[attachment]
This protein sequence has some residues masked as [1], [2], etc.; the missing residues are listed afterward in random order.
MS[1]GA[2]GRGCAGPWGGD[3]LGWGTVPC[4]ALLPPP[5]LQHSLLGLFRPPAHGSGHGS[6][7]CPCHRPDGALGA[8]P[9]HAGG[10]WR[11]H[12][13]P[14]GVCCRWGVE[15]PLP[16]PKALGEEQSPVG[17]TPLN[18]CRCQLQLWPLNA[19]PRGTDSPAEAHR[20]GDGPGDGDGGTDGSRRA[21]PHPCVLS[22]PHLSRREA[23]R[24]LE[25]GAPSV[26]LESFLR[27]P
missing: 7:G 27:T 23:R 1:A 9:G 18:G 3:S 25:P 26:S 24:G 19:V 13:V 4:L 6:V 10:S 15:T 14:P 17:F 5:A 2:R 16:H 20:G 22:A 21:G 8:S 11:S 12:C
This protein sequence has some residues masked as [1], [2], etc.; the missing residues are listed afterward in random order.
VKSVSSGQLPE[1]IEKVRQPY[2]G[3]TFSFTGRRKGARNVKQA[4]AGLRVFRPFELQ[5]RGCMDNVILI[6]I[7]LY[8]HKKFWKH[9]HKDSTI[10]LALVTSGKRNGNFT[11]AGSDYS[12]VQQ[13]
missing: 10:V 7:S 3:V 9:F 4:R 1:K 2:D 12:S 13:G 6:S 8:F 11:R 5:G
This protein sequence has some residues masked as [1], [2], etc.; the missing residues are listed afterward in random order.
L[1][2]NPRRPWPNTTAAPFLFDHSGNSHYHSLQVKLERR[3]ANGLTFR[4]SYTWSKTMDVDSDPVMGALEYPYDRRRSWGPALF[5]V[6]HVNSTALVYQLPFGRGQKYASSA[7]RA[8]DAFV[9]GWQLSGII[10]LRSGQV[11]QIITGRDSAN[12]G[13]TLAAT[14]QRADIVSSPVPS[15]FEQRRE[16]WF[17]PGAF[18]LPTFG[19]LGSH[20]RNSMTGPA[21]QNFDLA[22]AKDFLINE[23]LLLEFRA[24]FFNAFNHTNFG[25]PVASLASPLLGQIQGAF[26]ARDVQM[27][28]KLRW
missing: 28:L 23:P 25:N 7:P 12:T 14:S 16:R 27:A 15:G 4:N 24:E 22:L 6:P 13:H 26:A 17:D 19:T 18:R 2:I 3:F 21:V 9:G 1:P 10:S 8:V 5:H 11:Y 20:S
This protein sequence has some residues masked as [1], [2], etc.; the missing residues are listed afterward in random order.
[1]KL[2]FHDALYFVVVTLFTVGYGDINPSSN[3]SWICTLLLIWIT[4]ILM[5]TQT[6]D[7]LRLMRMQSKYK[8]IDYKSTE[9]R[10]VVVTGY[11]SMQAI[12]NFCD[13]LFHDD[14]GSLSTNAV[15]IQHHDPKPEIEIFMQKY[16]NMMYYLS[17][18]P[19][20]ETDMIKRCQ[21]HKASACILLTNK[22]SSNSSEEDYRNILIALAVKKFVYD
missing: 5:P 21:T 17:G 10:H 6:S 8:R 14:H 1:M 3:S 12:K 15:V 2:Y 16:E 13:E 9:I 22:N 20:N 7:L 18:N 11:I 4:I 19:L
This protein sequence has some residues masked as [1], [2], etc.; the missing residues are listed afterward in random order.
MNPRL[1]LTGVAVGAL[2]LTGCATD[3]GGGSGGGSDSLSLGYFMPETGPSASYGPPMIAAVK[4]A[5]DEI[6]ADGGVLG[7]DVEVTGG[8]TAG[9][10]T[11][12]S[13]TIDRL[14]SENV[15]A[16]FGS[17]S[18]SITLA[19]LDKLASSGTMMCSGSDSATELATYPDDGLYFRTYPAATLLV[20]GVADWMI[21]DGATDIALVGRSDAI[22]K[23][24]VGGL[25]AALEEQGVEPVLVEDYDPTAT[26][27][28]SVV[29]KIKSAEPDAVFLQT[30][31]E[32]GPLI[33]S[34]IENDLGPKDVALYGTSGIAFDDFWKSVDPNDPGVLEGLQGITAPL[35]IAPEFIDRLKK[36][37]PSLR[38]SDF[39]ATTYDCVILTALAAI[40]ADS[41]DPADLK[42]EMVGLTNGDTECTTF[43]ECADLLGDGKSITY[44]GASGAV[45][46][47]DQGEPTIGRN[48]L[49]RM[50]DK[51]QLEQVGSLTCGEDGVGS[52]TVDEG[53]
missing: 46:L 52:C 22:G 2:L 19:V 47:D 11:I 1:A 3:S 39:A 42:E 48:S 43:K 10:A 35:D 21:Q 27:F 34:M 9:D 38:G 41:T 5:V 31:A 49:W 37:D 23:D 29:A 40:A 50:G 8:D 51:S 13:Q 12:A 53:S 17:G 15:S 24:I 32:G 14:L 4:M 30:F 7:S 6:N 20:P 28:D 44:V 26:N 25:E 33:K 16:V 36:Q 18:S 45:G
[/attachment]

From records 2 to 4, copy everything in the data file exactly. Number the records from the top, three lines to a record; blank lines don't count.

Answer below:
This protein sequence has some residues masked as [1], [2], etc.; the missing residues are listed afterward in random order.
VKSVSSGQLPE[1]IEKVRQPY[2]G[3]TFSFTGRRKGARNVKQA[4]AGLRVFRPFELQ[5]RGCMDNVILI[6]I[7]LY[8]HKKFWKH[9]HKDSTI[10]LALVTSGKRNGNFT[11]AGSDYS[12]VQQ[13]
missing: 10:V 7:S 3:V 9:F 4:R 1:K 2:D 12:S 13:G 6:S 8:F 11:R 5:G
This protein sequence has some residues masked as [1], [2], etc.; the missing residues are listed afterward in random order.
L[1][2]NPRRPWPNTTAAPFLFDHSGNSHYHSLQVKLERR[3]ANGLTFR[4]SYTWSKTMDVDSDPVMGALEYPYDRRRSWGPALF[5]V[6]HVNSTALVYQLPFGRGQKYASSA[7]RA[8]DAFV[9]GWQLSGII[10]LRSGQV[11]QIITGRDSAN[12]G[13]TLAAT[14]QRADIVSSPVPS[15]FEQRRE[16]WF[17]PGAF[18]LPTFG[19]LGSH[20]RNSMTGPA[21]QNFDLA[22]AKDFLINE[23]LLLEFRA[24]FFNAFNHTNFG[25]PVASLASPLLGQIQGAF[26]ARDVQM[27][28]KLRW
missing: 28:L 23:P 25:N 7:P 12:T 14:S 16:R 27:A 15:G 4:N 24:E 22:L 6:P 13:H 26:A 17:D 19:T 18:R 2:I 3:F 21:V 9:G 1:P 10:S 8:V 5:H 11:Y 20:S
This protein sequence has some residues masked as [1], [2], etc.; the missing residues are listed afterward in random order.
[1]KL[2]FHDALYFVVVTLFTVGYGDINPSSN[3]SWICTLLLIWIT[4]ILM[5]TQT[6]D[7]LRLMRMQSKYK[8]IDYKSTE[9]R[10]VVVTGY[11]SMQAI[12]NFCD[13]LFHDD[14]GSLSTNAV[15]IQHHDPKPEIEIFMQKY[16]NMMYYLS[17][18]P[19][20]ETDMIKRCQ[21]HKASACILLTNK[22]SSNSSEEDYRNILIALAVKKFVYD
missing: 5:P 21:T 17:G 10:H 6:S 8:R 14:H 1:M 3:S 12:K 15:V 2:Y 16:E 13:E 9:I 22:N 20:N 7:L 18:N 11:I 4:I 19:L